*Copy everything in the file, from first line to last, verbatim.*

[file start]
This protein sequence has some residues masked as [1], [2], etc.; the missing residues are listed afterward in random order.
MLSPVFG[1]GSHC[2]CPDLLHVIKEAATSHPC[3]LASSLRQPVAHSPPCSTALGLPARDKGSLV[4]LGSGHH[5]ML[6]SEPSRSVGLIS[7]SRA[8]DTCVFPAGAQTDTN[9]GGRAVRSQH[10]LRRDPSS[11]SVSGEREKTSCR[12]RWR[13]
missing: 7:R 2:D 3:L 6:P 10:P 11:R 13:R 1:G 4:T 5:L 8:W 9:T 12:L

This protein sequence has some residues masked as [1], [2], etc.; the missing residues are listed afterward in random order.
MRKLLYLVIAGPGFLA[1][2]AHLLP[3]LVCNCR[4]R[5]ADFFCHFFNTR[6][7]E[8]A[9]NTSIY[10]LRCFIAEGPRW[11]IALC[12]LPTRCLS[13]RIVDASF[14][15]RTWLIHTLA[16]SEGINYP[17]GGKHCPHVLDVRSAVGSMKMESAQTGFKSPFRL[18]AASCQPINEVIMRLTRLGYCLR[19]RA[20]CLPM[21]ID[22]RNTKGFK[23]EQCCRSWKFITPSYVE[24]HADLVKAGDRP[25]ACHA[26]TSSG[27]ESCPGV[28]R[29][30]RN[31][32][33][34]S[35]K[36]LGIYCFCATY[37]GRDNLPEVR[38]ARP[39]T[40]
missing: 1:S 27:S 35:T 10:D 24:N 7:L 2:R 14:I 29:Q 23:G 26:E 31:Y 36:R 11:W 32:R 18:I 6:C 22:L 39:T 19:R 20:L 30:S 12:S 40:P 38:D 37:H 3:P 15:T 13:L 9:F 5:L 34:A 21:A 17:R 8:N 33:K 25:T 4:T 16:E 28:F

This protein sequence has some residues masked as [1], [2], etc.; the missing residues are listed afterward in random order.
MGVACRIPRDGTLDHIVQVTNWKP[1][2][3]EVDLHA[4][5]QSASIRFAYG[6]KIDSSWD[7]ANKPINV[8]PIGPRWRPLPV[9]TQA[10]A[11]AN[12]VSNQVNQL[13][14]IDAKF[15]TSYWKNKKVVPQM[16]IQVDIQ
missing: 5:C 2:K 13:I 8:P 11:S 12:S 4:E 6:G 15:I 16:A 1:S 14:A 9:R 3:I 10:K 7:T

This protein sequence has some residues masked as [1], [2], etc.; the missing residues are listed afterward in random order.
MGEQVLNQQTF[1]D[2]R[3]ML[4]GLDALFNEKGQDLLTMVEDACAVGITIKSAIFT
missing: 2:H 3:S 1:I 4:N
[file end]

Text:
This protein sequence has some residues masked as [1], [2], etc.; the missing residues are listed afterward in random order.
MLSPVFG[1]GSHC[2]CPDLLHVIKEAATSHPC[3]LASSLRQPVAHSPPCSTALGLPARDKGSLV[4]LGSGHH[5]ML[6]SEPSRSVGLIS[7]SRA[8]DTCVFPAGAQTDTN[9]GGRAVRSQH[10]LRRDPSS[11]SVSGEREKTSCR[12]RWR[13]
missing: 7:R 2:D 3:L 6:P 10:P 11:R 13:R 1:G 4:T 5:L 8:W 9:T 12:L

This protein sequence has some residues masked as [1], [2], etc.; the missing residues are listed afterward in random order.
MRKLLYLVIAGPGFLA[1][2]AHLLP[3]LVCNCR[4]R[5]ADFFCHFFNTR[6][7]E[8]A[9]NTSIY[10]LRCFIAEGPRW[11]IALC[12]LPTRCLS[13]RIVDASF[14][15]RTWLIHTLA[16]SEGINYP[17]GGKHCPHVLDVRSAVGSMKMESAQTGFKSPFRL[18]AASCQPINEVIMRLTRLGYCLR[19]RA[20]CLPM[21]ID[22]RNTKGFK[23]EQCCRSWKFITPSYVE[24]HADLVKAGDRP[25]ACHA[26]TSSG[27]ESCPGV[28]R[29][30]RN[31][32][33][34]S[35]K[36]LGIYCFCATY[37]GRDNLPEVR[38]ARP[39]T[40]
missing: 1:S 27:S 35:T 10:D 24:N 7:L 2:R 14:I 29:Q 23:G 26:E 31:Y 36:R 11:W 32:R 18:I 6:C 22:L 39:T 19:R 20:L 30:S 12:S 40:P 38:D 37:H 3:P 15:T 13:L 9:F 5:L 34:A 21:A 17:R 8:N 33:K 25:T 4:T 16:E 28:F

This protein sequence has some residues masked as [1], [2], etc.; the missing residues are listed afterward in random order.
MGVACRIPRDGTLDHIVQVTNWKP[1][2][3]EVDLHA[4][5]QSASIRFAYG[6]KIDSSWD[7]ANKPINV[8]PIGPRWRPLPV[9]TQA[10]A[11]AN[12]VSNQVNQL[13][14]IDAKF[15]TSYWKNKKVVPQM[16]IQVDIQ
missing: 5:C 2:K 13:I 8:P 11:S 12:S 4:E 6:G 15:I 16:A 1:S 14:A 9:R 3:I 10:K 7:T

This protein sequence has some residues masked as [1], [2], etc.; the missing residues are listed afterward in random order.
MGEQVLNQQTF[1]D[2]R[3]ML[4]GLDALFNEKGQDLLTMVEDACAVGITIKSAIFT
missing: 2:H 3:S 1:I 4:N